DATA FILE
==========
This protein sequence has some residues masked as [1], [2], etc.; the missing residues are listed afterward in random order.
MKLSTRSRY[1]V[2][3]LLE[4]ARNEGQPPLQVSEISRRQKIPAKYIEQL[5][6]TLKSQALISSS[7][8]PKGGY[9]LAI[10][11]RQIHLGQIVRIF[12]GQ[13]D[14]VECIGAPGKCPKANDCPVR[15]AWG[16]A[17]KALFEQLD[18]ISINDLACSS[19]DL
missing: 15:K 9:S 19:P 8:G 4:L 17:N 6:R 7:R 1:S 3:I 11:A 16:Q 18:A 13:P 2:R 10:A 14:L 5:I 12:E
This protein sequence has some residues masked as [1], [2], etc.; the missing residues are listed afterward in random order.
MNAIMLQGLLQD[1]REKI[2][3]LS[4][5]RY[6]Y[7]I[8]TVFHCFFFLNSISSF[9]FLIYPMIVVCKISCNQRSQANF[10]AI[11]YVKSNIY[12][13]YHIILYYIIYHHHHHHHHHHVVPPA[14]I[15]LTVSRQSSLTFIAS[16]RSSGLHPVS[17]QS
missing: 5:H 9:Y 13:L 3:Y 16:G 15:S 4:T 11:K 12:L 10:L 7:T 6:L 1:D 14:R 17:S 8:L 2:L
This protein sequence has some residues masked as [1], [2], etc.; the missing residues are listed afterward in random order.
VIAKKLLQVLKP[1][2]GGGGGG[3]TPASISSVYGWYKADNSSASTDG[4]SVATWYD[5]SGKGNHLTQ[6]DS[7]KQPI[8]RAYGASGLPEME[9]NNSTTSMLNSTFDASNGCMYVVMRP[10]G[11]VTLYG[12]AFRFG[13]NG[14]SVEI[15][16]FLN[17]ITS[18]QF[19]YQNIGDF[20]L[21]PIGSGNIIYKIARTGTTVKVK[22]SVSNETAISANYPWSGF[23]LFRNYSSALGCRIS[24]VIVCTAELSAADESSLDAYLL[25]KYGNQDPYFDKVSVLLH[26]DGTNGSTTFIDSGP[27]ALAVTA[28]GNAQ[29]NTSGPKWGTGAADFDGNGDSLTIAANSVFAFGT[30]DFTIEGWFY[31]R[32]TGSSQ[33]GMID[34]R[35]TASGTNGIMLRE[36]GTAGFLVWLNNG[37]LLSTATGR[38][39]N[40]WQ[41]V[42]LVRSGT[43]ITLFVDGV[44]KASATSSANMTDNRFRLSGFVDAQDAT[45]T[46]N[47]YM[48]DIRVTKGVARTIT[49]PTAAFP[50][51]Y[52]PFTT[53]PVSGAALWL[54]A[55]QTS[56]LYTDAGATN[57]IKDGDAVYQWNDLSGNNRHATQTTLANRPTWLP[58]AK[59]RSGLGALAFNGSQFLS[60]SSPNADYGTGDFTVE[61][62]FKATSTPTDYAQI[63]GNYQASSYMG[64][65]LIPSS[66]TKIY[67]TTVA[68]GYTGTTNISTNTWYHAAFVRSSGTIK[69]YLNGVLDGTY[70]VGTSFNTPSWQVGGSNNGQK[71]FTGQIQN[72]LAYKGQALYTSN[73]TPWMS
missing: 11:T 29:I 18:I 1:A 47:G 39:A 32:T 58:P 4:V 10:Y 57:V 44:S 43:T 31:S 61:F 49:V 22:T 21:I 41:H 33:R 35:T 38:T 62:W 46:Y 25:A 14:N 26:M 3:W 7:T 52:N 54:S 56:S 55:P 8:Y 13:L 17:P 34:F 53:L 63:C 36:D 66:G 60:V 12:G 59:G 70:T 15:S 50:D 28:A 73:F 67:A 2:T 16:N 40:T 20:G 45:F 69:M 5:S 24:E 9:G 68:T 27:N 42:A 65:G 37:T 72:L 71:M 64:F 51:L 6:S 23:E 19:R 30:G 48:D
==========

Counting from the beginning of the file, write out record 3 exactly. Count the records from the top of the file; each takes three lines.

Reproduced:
This protein sequence has some residues masked as [1], [2], etc.; the missing residues are listed afterward in random order.
VIAKKLLQVLKP[1][2]GGGGGG[3]TPASISSVYGWYKADNSSASTDG[4]SVATWYD[5]SGKGNHLTQ[6]DS[7]KQPI[8]RAYGASGLPEME[9]NNSTTSMLNSTFDASNGCMYVVMRP[10]G[11]VTLYG[12]AFRFG[13]NG[14]SVEI[15][16]FLN[17]ITS[18]QF[19]YQNIGDF[20]L[21]PIGSGNIIYKIARTGTTVKVK[22]SVSNETAISANYPWSGF[23]LFRNYSSALGCRIS[24]VIVCTAELSAADESSLDAYLL[25]KYGNQDPYFDKVSVLLH[26]DGTNGSTTFIDSGP[27]ALAVTA[28]GNAQ[29]NTSGPKWGTGAADFDGNGDSLTIAANSVFAFGT[30]DFTIEGWFY[31]R[32]TGSSQ[33]GMID[34]R[35]TASGTNGIMLRE[36]GTAGFLVWLNNG[37]LLSTATGR[38][39]N[40]WQ[41]V[42]LVRSGT[43]ITLFVDGV[44]KASATSSANMTDNRFRLSGFVDAQDAT[45]T[46]N[47]YM[48]DIRVTKGVARTIT[49]PTAAFP[50][51]Y[52]PFTT[53]PVSGAALWL[54]A[55]QTS[56]LYTDAGATN[57]IKDGDAVYQWNDLSGNNRHATQTTLANRPTWLP[58]AK[59]RSGLGALAFNGSQFLS[60]SSPNADYGTGDFTVE[61][62]FKATSTPTDYAQI[63]GNYQASSYMG[64][65]LIPSS[66]TKIY[67]TTVA[68]GYTGTTNISTNTWYHAAFVRSSGTIK[69]YLNGVLDGTY[70]VGTSFNTPSWQVGGSNNGQK[71]FTGQIQN[72]LAYKGQALYTSN[73]TPWMS
missing: 11:T 29:I 18:I 1:A 47:G 39:A 32:T 58:P 4:V 10:Y 57:V 44:S 43:T 31:S 61:F 49:V 22:T 21:I 41:H 33:R 35:T 38:T 62:W 46:Y 25:A 14:N 26:M 3:W 7:T 52:N 54:S 56:S 55:P 8:Y 13:L 17:P 34:F 53:L 63:C 36:D 66:G 60:V 12:G 59:G 70:T 15:S 50:D 28:A 73:F 67:A 2:T 16:N 40:T 20:G 45:F 69:M 5:S 24:E 9:G 68:T 27:N 42:A 65:G 37:T 72:L 71:M 64:F 51:L 6:S 23:E 19:R 30:G 48:D